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Wales considered 'fake injury' in World Cup semi

updated 10:35 AM EDT, Tue October 18, 2011
Wales coach Warren Gatland, left, alongside Gethin Jenkins, who will captain his country on Friday.
Wales coach Warren Gatland, left, alongside Gethin Jenkins, who will captain his country on Friday.
STORY HIGHLIGHTS
  • Warren Gatland admits considering faking injury ar Rugby World Cup
  • Gatland's Wales lost Saturday's semifinal 9-8 to France
  • Wales were reduced to 14 men after Sam Warburton was issued a red card
  • Gatland said the decision to dismiss Warburton was wrong

(CNN) -- Wales coach Warren Gatland considered faking an injury to one of his players during Saturday's 9-8 Rugby World Cup semifinal defeat to France, the New Zealand-born coach revealed at a press conference Tuesday.

Wales had already lost prop Adam Jones to injury before being reduced to 14 men when captain Sam Warburton was issued a red card after 18 minutes, following a dangerous tackle on France wing Vincent Clerc.

Gatland, 48, admitted the Wales coaching staff discussed feigning an injury to one of their props in the wake of Warburton's dismissal, a move which would have meant scrums were uncontested for the remainder of the contest.

"We had already lost Adam Jones," said former All Blacks hooker Gatland. "And we discussed in the box, did we fake an injury to one of our props to go to uncontested scrums.

France beat 14-man Wales to reach World Cup final

"But morally, I made the decision that wasn't the right thing to do. We could've easily done that in the first 25, 30 minutes of the game.

"But in the spirit of the game, the spirit of a World Cup semifinal, I didn't think that was the fairest or the right thing to do."

We discussed in the box, did we fake an injury to one of our props to go to uncontested scrums
Warren Gatland

Gatland also disputed the decision to issue Warburton, 23, with a red card, only the second of the tournament so far, in such a crucial match.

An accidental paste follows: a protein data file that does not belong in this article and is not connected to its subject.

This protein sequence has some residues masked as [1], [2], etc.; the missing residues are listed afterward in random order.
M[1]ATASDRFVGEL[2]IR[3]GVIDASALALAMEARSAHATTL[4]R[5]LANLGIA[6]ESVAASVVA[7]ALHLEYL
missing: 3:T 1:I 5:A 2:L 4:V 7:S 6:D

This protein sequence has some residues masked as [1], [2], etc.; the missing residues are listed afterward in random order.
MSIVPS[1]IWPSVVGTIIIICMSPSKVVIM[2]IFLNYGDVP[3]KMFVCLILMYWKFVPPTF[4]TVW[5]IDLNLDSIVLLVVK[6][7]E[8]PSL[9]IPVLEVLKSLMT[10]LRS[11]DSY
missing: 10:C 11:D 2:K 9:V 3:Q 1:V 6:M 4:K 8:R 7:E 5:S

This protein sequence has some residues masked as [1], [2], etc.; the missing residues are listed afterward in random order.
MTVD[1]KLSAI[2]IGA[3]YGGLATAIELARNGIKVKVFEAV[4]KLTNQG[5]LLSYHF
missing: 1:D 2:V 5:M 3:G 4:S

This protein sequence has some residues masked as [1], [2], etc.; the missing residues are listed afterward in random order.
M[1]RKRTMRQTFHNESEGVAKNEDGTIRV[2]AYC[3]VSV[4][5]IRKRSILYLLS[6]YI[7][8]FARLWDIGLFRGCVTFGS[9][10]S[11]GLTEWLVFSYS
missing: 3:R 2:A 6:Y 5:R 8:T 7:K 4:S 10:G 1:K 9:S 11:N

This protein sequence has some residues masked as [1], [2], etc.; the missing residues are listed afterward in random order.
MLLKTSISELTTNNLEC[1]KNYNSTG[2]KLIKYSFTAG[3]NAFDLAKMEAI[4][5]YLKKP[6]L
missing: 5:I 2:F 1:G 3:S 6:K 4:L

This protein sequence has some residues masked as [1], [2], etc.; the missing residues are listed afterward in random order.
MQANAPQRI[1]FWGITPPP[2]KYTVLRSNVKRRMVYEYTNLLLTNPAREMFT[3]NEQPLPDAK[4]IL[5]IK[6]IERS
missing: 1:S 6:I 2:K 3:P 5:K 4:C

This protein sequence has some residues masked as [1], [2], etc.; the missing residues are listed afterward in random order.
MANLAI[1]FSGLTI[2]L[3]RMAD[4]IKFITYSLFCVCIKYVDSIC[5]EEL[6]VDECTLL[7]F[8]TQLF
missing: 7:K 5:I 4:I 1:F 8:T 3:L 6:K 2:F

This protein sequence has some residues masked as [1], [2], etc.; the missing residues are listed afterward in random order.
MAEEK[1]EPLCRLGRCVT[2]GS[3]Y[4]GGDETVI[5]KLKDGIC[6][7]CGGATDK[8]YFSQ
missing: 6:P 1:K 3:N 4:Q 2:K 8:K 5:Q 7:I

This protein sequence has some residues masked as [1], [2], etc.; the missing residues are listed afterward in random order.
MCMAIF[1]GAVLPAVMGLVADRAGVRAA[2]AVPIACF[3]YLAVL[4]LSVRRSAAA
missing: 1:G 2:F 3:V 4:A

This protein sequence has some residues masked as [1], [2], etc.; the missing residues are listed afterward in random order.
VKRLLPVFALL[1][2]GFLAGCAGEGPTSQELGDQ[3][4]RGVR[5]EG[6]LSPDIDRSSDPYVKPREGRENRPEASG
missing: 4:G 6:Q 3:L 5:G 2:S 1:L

"I honestly believe Alain Rolland (the Irish match referee) made the wrong decision. I think the right decision was a yellow card.

"In terms of the rules and the regulations, he's perfectly entitled to give a red card but every game is different. You've got to take circumstances, the situation, the intent ... given his experience, a yellow card was the right decision to make."

Rugby union's governing

All Blacks down Wallabies in last-four clash

Despite Wales' defeat, Gatland reaffirmed his commitment to the country after reports in the British press suggested he could replace 2003 World Cup winner Martin Johnson as England coach.

"I'll be honest, at some stage in your rugby career, as I'm a Kiwi, I'd like to come home and do a bit of coaching in New Zealand," Gatland, who is contracted to Wales until the end of 2015, told the tournament's official website.

"But not at the moment and I have made that commitment to Wales. We feel like we've shown a lot of character, we feel like we've played some great rugby since we've been here.

"We'll leave here with our heads held high having earned a lot of respect."

Wales face two-time world champions Australia in the bronze medal match on Friday, after the Wallabies were beaten 20-6 by hosts New Zealand in the second semifinal on Sunday.

Warburton will miss the clash at Auckland's Eden Park, with prop Gethin Jenkins set to replace him as Wales captain.

Jones also misses out due to the injury he picked up during Saturday's loss, with Paul James set to cover at prop. Lock Alun-Wyn Jones makes way for Bradley Davies in the only other change.

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